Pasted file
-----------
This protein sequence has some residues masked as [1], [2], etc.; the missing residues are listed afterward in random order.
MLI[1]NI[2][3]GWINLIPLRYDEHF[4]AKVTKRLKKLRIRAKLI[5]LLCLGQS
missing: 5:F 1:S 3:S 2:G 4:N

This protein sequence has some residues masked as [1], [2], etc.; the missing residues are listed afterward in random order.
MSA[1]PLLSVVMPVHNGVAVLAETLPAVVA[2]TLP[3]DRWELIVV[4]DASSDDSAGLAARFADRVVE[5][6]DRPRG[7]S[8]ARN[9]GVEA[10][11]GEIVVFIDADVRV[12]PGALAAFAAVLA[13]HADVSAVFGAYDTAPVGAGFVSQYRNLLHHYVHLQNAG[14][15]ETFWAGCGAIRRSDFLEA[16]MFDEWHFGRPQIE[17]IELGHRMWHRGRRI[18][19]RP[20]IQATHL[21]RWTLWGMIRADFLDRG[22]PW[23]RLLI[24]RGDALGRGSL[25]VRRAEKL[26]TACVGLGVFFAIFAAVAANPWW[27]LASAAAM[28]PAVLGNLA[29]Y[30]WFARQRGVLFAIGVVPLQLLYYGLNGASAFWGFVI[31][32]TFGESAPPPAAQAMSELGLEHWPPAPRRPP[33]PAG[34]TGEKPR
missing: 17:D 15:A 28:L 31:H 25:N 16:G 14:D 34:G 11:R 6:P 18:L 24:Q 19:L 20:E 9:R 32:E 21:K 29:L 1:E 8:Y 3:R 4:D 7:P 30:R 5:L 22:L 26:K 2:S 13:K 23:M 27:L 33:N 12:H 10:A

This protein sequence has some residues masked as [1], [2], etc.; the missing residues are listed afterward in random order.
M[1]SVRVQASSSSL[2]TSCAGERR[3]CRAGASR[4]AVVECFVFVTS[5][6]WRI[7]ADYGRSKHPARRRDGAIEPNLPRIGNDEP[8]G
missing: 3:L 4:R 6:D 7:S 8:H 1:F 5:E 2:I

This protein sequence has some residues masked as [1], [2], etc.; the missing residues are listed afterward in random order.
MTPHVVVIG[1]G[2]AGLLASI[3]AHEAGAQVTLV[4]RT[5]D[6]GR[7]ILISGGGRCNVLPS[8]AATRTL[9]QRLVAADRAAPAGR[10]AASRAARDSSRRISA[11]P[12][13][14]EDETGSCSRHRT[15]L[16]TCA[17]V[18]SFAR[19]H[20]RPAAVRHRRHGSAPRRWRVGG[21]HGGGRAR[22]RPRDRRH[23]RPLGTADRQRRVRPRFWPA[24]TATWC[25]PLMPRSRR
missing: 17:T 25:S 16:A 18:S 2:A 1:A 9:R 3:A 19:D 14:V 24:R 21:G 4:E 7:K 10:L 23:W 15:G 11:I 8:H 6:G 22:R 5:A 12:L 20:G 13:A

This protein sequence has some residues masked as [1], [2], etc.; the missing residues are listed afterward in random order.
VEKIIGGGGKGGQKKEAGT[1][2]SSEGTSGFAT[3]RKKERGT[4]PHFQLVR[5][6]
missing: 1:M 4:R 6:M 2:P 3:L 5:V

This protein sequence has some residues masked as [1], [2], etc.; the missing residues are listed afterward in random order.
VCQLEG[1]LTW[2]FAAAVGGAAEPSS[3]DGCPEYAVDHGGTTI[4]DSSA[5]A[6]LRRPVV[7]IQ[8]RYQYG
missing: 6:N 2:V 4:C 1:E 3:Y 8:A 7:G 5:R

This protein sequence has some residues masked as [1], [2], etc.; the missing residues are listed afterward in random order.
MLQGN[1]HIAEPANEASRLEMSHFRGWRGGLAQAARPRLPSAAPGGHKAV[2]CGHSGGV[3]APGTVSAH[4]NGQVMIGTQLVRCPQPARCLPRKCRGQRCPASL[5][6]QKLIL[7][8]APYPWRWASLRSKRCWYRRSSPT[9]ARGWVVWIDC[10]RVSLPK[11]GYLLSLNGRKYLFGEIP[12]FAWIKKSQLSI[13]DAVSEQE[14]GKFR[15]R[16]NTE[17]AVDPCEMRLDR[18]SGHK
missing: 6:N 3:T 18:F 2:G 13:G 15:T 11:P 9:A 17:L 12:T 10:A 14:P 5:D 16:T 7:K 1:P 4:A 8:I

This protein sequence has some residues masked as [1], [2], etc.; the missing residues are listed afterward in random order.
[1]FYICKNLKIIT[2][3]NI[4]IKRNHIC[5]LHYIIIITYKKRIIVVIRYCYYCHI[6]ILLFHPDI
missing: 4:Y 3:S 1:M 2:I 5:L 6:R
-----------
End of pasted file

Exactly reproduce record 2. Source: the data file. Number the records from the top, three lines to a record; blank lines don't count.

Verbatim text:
This protein sequence has some residues masked as [1], [2], etc.; the missing residues are listed afterward in random order.
MSA[1]PLLSVVMPVHNGVAVLAETLPAVVA[2]TLP[3]DRWELIVV[4]DASSDDSAGLAARFADRVVE[5][6]DRPRG[7]S[8]ARN[9]GVEA[10][11]GEIVVFIDADVRV[12]PGALAAFAAVLA[13]HADVSAVFGAYDTAPVGAGFVSQYRNLLHHYVHLQNAG[14][15]ETFWAGCGAIRRSDFLEA[16]MFDEWHFGRPQIE[17]IELGHRMWHRGRRI[18][19]RP[20]IQATHL[21]RWTLWGMIRADFLDRG[22]PW[23]RLLI[24]RGDALGRGSL[25]VRRAEKL[26]TACVGLGVFFAIFAAVAANPWW[27]LASAAAM[28]PAVLGNLA[29]Y[30]WFARQRGVLFAIGVVPLQLLYYGLNGASAFWGFVI[31][32]TFGESAPPPAAQAMSELGLEHWPPAPRRPP[33]PAG[34]TGEKPR
missing: 17:D 15:A 28:L 31:H 25:N 16:G 14:D 34:G 11:R 6:P 18:L 24:Q 19:L 20:E 9:R 32:E 21:K 29:L 1:E 8:Y 3:R 4:D 7:P 30:R 5:L 22:L 26:K 2:S 13:K 23:M 27:L 33:N 12:H 10:A